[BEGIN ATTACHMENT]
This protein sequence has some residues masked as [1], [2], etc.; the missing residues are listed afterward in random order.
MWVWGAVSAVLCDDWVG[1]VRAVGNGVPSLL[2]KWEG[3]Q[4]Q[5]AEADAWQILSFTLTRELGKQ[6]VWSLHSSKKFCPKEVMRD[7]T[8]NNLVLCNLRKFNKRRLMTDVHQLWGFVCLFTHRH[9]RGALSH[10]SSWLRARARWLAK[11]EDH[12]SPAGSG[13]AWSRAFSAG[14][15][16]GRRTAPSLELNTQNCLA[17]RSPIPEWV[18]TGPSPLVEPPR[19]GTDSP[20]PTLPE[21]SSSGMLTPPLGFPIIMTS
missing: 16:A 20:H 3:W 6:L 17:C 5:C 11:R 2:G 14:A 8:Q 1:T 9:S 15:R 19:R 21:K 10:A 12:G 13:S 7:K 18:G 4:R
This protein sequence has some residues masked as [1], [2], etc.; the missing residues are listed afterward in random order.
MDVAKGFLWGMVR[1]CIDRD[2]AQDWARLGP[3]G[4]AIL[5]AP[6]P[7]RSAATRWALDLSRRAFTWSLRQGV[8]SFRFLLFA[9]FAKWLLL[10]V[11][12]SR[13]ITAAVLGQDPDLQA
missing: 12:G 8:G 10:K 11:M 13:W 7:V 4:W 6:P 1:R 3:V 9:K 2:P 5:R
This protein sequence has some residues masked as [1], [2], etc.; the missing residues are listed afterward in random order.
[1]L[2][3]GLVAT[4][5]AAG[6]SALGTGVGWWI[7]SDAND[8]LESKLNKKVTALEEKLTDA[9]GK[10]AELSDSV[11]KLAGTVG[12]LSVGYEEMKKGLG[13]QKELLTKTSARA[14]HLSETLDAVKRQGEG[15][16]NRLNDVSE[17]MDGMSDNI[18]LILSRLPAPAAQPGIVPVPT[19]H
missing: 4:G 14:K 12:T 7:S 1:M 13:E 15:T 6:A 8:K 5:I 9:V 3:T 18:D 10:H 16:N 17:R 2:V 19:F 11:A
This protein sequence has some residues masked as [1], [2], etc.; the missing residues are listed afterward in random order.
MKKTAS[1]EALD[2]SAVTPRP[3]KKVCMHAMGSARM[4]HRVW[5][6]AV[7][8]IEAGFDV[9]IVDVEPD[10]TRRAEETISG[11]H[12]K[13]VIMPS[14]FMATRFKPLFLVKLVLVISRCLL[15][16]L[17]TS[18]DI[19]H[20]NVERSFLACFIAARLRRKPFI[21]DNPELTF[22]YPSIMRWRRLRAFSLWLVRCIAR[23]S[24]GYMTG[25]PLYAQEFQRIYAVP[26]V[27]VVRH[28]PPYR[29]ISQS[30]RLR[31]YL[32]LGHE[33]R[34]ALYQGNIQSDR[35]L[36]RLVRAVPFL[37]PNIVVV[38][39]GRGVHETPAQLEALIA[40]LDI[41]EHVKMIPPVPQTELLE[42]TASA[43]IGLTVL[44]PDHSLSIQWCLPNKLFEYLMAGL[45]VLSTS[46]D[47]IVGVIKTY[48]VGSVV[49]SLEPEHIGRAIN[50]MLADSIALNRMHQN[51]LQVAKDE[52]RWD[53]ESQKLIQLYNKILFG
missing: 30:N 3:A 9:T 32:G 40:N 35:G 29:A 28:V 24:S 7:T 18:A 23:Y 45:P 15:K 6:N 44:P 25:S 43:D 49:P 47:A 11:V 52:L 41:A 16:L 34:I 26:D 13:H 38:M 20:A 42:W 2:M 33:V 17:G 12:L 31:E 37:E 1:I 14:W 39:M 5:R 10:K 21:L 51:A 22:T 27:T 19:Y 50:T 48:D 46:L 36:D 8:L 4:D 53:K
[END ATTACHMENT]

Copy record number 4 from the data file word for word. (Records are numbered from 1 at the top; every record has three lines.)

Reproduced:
This protein sequence has some residues masked as [1], [2], etc.; the missing residues are listed afterward in random order.
MKKTAS[1]EALD[2]SAVTPRP[3]KKVCMHAMGSARM[4]HRVW[5][6]AV[7][8]IEAGFDV[9]IVDVEPD[10]TRRAEETISG[11]H[12]K[13]VIMPS[14]FMATRFKPLFLVKLVLVISRCLL[15][16]L[17]TS[18]DI[19]H[20]NVERSFLACFIAARLRRKPFI[21]DNPELTF[22]YPSIMRWRRLRAFSLWLVRCIAR[23]S[24]GYMTG[25]PLYAQEFQRIYAVP[26]V[27]VVRH[28]PPYR[29]ISQS[30]RLR[31]YL[32]LGHE[33]R[34]ALYQGNIQSDR[35]L[36]RLVRAVPFL[37]PNIVVV[38][39]GRGVHETPAQLEALIA[40]LDI[41]EHVKMIPPVPQTELLE[42]TASA[43]IGLTVL[44]PDHSLSIQWCLPNKLFEYLMAGL[45]VLSTS[46]D[47]IVGVIKTY[48]VGSVV[49]SLEPEHIGRAIN[50]MLADSIALNRMHQN[51]LQVAKDE[52]RWD[53]ESQKLIQLYNKILFG
missing: 30:N 3:A 9:T 32:G 40:N 35:G 29:A 28:V 24:S 7:T 18:A 23:Y 45:P 15:K 6:N 44:P 25:S 43:D 49:P 47:A 11:V 52:L 41:A 16:L 34:I 26:D 13:H 38:M 20:A 42:W 2:M 33:V 17:G 12:L 31:E 37:E 1:I 14:W 39:M 5:R 10:K 21:L 51:A 22:T 27:T 19:Y 50:T 48:D 46:L 36:D 8:L 4:D 53:K